Iceland Increases Film Tax Incentive to 35 Percent
As seen in Hollywood Reporter.
Hollywood is looking at a new sizable handout from Iceland.
Iceland’s film commission on Thursday announced it’s increasing tax breaks to movies and television projects that shoot in the country from 25 percent to 35 percent, launching it into the upper tier of international filming locations when it comes to incentives. Productions that qualify for the uncapped credits will be reimbursed for all costs incurred in Iceland.
Only productions that shoot for at least 30 working days in the country, create 50 local jobs and have a minimum budget of $2.7 million will qualify for the 35 percent incentive. Other productions can still apply for a 25 percent tax credit.
Iceland in 2016 raised tax breaks from 20 to 25 percent. With the most recent bump, the country puts itself in a position to draw major productions from countries experiencing shortages of stage space. Iceland’s tax incentive program stacks up against the likes of the United Kingdom, Canada, Ireland and Italy, among other countries that attract large productions because of their robust tax credits. Ireland, which gives a rebate up to 37 percent, and Italy, which gives a refundable credit of up to 40 percent, are among the handful of countries that provide the entertainment industry more in incentives.
“I would say 35 percent definitely puts Iceland in the top tier of European and international incentives now,” says Joe Chianese, senior vp and practice leader at Entertainment Partners, a Los Angeles-based group that advises companies and state film offices on how to set up and structure tax incentives programs. “On top of fact that they have no annual cap, their program opens up the opportunity to draw a lot of larger productions.”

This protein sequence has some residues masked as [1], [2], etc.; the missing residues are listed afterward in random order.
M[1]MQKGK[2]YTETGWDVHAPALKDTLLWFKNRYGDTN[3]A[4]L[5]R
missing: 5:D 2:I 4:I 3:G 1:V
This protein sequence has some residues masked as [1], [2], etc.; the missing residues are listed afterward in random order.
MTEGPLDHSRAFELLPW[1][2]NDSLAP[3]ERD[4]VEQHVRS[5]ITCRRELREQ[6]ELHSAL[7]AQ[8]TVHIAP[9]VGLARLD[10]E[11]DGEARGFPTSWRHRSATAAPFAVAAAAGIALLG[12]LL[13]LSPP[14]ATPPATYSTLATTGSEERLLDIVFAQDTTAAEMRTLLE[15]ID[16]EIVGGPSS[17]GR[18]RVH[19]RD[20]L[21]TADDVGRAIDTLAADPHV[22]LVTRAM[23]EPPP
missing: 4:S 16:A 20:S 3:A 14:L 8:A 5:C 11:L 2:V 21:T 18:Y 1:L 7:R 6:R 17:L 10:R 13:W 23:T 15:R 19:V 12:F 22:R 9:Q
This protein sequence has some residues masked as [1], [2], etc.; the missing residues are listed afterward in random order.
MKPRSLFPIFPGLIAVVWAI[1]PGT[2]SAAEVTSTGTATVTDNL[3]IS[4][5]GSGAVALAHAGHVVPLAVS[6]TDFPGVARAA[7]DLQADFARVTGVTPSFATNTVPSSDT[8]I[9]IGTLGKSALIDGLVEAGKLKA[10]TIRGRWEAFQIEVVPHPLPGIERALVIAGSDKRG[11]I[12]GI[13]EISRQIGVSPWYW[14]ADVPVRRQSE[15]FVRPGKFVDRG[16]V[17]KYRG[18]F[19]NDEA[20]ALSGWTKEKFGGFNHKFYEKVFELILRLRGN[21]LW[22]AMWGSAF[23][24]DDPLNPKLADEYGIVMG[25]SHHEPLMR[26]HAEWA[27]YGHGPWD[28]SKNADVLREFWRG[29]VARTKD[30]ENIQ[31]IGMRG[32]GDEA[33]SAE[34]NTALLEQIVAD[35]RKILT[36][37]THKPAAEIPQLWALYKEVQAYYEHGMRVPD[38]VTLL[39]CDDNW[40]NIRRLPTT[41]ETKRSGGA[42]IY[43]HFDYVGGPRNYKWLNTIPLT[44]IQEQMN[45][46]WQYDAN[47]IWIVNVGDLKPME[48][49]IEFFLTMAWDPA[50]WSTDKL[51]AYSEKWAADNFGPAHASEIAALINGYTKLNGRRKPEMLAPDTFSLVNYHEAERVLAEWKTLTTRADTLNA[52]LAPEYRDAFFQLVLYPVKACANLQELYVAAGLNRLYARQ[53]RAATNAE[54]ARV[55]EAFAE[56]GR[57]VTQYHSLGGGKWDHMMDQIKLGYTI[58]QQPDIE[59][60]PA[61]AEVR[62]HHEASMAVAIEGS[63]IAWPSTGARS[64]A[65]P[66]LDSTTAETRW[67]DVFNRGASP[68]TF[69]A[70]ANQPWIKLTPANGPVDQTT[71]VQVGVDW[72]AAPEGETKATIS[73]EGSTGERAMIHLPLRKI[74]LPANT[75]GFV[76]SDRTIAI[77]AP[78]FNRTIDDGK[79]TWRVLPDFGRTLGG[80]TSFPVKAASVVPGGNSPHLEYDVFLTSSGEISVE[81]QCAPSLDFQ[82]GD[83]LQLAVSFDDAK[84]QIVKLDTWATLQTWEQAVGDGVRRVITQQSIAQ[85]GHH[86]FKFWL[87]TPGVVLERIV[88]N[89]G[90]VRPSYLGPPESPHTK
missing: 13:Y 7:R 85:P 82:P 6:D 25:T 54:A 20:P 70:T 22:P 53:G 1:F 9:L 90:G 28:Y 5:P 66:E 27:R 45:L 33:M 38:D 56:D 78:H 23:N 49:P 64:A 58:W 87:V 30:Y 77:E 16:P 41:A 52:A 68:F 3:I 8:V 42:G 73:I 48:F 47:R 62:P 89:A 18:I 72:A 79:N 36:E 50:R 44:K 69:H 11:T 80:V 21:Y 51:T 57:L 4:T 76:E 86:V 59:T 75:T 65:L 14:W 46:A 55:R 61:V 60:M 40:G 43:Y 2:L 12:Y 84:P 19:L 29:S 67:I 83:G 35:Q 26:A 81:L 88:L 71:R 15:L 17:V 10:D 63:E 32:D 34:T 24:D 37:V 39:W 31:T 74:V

One question will be whether Iceland has the film infrastructure to support major productions. Icelandic production company RVK Studios this year is building two new stages, bringing the studio total to three.
“Iceland has been investing in infrastructure over the past few years, and our resources make the country particularly attractive for major blockbuster films,” says Einar Hansen Tómasson, Iceland’s film commissioner. “Experience is everything when it comes to keeping these larger productions competitive, on time and budget. Our highly skilled crews can service every need from location scouting to post-production, and we can support sustainable production practices through Iceland‘s renewable energy sources.”
Chianese says one indirect benefit of drawing major productions will be getting Iceland’s local crew trained on larger projects.
Major projects that shot in the country include 'The Northman', 'Star Wars: The Force Awakens', 'Rogue One: A Star Wars Story', 'Game of Thrones' and 'The Witcher.'